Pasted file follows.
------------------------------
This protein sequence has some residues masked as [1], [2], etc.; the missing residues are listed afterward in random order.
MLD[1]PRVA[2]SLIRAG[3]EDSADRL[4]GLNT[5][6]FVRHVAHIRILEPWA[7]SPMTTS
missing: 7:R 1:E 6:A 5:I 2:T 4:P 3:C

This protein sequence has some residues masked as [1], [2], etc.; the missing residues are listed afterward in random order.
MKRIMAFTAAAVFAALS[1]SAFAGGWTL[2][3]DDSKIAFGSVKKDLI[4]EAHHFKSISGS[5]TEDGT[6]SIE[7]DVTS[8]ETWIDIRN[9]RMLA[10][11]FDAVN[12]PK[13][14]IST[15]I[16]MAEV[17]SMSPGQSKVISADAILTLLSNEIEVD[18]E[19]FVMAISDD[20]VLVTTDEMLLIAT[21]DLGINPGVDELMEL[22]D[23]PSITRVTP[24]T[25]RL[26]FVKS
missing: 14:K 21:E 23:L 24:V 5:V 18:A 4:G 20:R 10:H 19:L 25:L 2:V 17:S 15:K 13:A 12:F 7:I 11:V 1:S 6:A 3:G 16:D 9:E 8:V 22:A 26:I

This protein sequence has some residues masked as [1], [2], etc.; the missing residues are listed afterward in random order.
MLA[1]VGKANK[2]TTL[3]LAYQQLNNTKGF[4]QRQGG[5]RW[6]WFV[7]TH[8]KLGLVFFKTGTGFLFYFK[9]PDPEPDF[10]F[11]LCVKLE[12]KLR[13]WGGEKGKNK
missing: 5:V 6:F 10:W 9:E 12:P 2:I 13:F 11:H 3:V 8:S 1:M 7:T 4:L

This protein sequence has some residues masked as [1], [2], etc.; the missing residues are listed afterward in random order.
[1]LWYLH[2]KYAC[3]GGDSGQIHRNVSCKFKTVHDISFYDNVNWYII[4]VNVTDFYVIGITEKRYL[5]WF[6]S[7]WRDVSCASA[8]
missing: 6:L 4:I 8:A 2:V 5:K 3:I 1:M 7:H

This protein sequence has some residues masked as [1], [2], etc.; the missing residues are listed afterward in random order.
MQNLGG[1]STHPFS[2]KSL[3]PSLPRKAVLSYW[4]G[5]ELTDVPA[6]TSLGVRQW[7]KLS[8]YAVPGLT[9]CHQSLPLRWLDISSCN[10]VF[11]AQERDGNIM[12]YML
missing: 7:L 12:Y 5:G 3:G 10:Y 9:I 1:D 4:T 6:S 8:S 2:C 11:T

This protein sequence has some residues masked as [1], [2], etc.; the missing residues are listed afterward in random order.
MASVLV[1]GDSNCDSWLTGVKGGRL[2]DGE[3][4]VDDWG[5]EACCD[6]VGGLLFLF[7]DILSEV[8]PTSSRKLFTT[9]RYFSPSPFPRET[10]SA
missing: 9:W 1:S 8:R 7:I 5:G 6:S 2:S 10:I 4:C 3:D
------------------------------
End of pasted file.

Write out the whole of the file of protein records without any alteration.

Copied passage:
This protein sequence has some residues masked as [1], [2], etc.; the missing residues are listed afterward in random order.
MLD[1]PRVA[2]SLIRAG[3]EDSADRL[4]GLNT[5][6]FVRHVAHIRILEPWA[7]SPMTTS
missing: 7:R 1:E 6:A 5:I 2:T 4:P 3:C

This protein sequence has some residues masked as [1], [2], etc.; the missing residues are listed afterward in random order.
MKRIMAFTAAAVFAALS[1]SAFAGGWTL[2][3]DDSKIAFGSVKKDLI[4]EAHHFKSISGS[5]TEDGT[6]SIE[7]DVTS[8]ETWIDIRN[9]RMLA[10][11]FDAVN[12]PK[13][14]IST[15]I[16]MAEV[17]SMSPGQSKVISADAILTLLSNEIEVD[18]E[19]FVMAISDD[20]VLVTTDEMLLIAT[21]DLGINPGVDELMEL[22]D[23]PSITRVTP[24]T[25]RL[26]FVKS
missing: 14:K 21:E 23:L 24:V 5:V 18:A 4:G 20:R 10:H 19:L 25:L 2:V 17:S 15:K 13:A 12:F 7:I 11:V 1:S 6:A 3:G 16:D 9:E 8:V 22:A 26:I

This protein sequence has some residues masked as [1], [2], etc.; the missing residues are listed afterward in random order.
MLA[1]VGKANK[2]TTL[3]LAYQQLNNTKGF[4]QRQGG[5]RW[6]WFV[7]TH[8]KLGLVFFKTGTGFLFYFK[9]PDPEPDF[10]F[11]LCVKLE[12]KLR[13]WGGEKGKNK
missing: 5:V 6:F 10:W 9:E 12:P 2:I 13:F 11:H 3:V 8:S 1:M 7:T 4:L

This protein sequence has some residues masked as [1], [2], etc.; the missing residues are listed afterward in random order.
[1]LWYLH[2]KYAC[3]GGDSGQIHRNVSCKFKTVHDISFYDNVNWYII[4]VNVTDFYVIGITEKRYL[5]WF[6]S[7]WRDVSCASA[8]
missing: 6:L 4:I 8:A 2:V 5:K 3:I 1:M 7:H

This protein sequence has some residues masked as [1], [2], etc.; the missing residues are listed afterward in random order.
MQNLGG[1]STHPFS[2]KSL[3]PSLPRKAVLSYW[4]G[5]ELTDVPA[6]TSLGVRQW[7]KLS[8]YAVPGLT[9]CHQSLPLRWLDISSCN[10]VF[11]AQERDGNIM[12]YML
missing: 7:L 12:Y 5:G 3:G 10:Y 9:I 1:D 4:T 6:S 8:S 2:C 11:T

This protein sequence has some residues masked as [1], [2], etc.; the missing residues are listed afterward in random order.
MASVLV[1]GDSNCDSWLTGVKGGRL[2]DGE[3][4]VDDWG[5]EACCD[6]VGGLLFLF[7]DILSEV[8]PTSSRKLFTT[9]RYFSPSPFPRET[10]SA
missing: 9:W 1:S 8:R 7:I 5:G 6:S 2:S 10:I 4:C 3:D